1. This is an application for the issue of a Writ of Prohibition or any other appropriate order against the respondents invoking our jurisdiction under Article 226 of the Constitution of India. The facts that have been set out by the petitioner are that he was charged under Section 409, I.P.C. and convicted. On appeal the Sessions Judge quashed the conviction of the petitioner and acquitted him for want of sanction.
Subsequently the prosecution after obtaining the necessary sanction filed a second charge sheet on the same facts. The petitioner submitted before the trial Court that the second prosecution was barred under Section 403, Cr.P.C. and the trial Court held that inasmuch as no sanction had been produced at the time when the previous trial commenced there was nothing to bar a second prosecution. The trial of the case, therefore, proceeded.
2. The contention of the petitioner before us is that the second prosecution was illegal under Article 20(2) of the Constitution. It is urged that the petitioner on a prior occasion was prosecuted and punished and having regard to the express terms of Article 20(2) of the Constitution a second prosecution was incompetent. The Article referred to above which appears in Part III of the Constitution relating to fundamental rights reads as under:
No person shall be prosecuted and punished for the same offence more than once.
This particular clause is analogous to a provision in the 5th amendment to the Federal Constitution of the United States of America. This embodies the fundamental principle that no one shall be put in jeopardy twice for the same offence and this principle is based upon the Common Law Rule as well as the principle secured by Constitutions of different States, the main principle being that a person shall not be put to harassment a second time where the criminal law has been set in motion against him and he has been punished.
The question that we have to consider in this case is as to whether the petitioner who was discharged by the Sessions Court for want of proper sanction could be regarded as one who had been convicted and sentenced.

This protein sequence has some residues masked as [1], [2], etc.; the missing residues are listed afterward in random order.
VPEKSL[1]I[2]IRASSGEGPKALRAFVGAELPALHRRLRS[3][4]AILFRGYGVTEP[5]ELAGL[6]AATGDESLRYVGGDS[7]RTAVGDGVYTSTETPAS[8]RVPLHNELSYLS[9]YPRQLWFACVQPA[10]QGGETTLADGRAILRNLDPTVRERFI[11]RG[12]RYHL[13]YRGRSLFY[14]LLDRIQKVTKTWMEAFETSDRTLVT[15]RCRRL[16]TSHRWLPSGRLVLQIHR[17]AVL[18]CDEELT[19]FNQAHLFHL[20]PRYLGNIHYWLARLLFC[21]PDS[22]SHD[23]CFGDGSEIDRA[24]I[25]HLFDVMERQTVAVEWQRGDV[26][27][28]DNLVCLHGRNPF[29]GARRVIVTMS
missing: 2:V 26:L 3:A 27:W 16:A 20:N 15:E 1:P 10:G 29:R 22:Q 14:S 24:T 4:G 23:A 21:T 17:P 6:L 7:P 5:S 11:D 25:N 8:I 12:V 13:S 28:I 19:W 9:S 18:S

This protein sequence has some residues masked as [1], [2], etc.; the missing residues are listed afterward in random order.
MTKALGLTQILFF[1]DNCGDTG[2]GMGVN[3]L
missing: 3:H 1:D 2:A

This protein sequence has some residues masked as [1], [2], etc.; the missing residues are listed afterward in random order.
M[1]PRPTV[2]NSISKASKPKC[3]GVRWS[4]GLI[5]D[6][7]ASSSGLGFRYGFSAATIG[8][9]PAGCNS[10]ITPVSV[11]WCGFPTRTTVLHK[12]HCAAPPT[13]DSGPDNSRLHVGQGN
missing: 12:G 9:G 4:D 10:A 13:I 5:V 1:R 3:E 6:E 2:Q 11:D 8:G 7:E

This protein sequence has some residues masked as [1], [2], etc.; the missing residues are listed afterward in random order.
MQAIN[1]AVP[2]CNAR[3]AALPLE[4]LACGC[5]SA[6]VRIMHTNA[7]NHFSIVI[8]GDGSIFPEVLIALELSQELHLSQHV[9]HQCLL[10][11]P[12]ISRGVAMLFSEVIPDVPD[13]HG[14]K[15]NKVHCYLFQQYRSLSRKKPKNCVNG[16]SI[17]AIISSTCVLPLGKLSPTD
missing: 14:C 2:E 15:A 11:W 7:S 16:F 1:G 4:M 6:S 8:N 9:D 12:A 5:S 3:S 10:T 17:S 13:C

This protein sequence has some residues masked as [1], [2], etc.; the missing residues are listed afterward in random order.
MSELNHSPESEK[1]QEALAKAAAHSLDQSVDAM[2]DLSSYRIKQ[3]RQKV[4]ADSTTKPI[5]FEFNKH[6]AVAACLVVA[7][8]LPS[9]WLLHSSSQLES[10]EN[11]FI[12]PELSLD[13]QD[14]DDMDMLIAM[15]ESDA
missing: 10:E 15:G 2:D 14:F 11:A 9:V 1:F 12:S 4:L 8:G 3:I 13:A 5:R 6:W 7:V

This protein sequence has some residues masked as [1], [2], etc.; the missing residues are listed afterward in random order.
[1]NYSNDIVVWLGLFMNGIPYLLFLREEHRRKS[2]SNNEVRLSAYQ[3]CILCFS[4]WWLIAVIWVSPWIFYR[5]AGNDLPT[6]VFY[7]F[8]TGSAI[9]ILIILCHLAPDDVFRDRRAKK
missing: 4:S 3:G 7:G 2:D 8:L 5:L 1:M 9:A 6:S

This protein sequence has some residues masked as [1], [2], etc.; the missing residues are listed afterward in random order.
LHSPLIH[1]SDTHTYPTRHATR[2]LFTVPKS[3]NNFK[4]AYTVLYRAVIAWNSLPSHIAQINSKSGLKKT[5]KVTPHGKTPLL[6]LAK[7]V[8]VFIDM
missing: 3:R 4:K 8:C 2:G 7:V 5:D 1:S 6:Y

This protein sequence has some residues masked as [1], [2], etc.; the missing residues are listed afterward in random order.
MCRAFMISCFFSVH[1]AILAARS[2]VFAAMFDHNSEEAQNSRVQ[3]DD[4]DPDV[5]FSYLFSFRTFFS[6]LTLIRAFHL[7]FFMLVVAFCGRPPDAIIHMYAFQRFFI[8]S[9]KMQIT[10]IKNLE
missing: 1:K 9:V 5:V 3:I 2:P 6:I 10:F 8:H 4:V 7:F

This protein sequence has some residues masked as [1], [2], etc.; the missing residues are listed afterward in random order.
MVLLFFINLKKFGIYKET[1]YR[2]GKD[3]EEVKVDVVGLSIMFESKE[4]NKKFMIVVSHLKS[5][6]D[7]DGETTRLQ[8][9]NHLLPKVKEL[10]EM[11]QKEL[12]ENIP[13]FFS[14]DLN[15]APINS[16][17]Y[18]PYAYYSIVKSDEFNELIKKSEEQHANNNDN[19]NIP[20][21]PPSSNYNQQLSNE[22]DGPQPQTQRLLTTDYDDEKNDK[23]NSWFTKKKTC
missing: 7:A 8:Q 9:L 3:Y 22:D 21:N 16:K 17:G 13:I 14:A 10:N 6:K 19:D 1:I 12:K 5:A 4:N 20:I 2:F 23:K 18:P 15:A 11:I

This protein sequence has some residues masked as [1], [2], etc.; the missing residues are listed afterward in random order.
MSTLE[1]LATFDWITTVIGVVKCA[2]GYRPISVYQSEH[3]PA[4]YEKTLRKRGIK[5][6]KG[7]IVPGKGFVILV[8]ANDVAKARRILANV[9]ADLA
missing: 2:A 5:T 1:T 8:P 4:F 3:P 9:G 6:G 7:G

3. It may be straightway pointed out that an appeal against an acquittal or an appeal against a conviction is in substance a continuation of the proceedings of the trial Court. Their Lordships of the Supreme Court in the case of Sm. Kalawati v. State of Himachal Pradesh : 1953CriLJ668 , held that an appeal against acquittal is in substance a continuation of the prosecution and Article 20(2) is no bar to a conviction, on appeal against acquittal.
It is essential for the operation of Article 20(2) of the Constitution that the person who wants to get the benefit of this provision should be prosecuted as well as punished. The words therein are 'prosecuted and punished'. The words are conjunctive. It would not do if he was merely prosecuted and not punished.
It was urged by the learned advocate for the petitioner that the petitioner, after the conviction by the trial Court and before the matter was disposed of by the Sessions Court, had undergone some portion of the sentence of imprisonment; therefore, having undergone punishment he could not again be prosecuted and punished. An accused obtaining a reversal of the order of the trial Court on appeal is estopped from pleading previous conviction although the accused at the time of the reversal had served out a part of his sentence.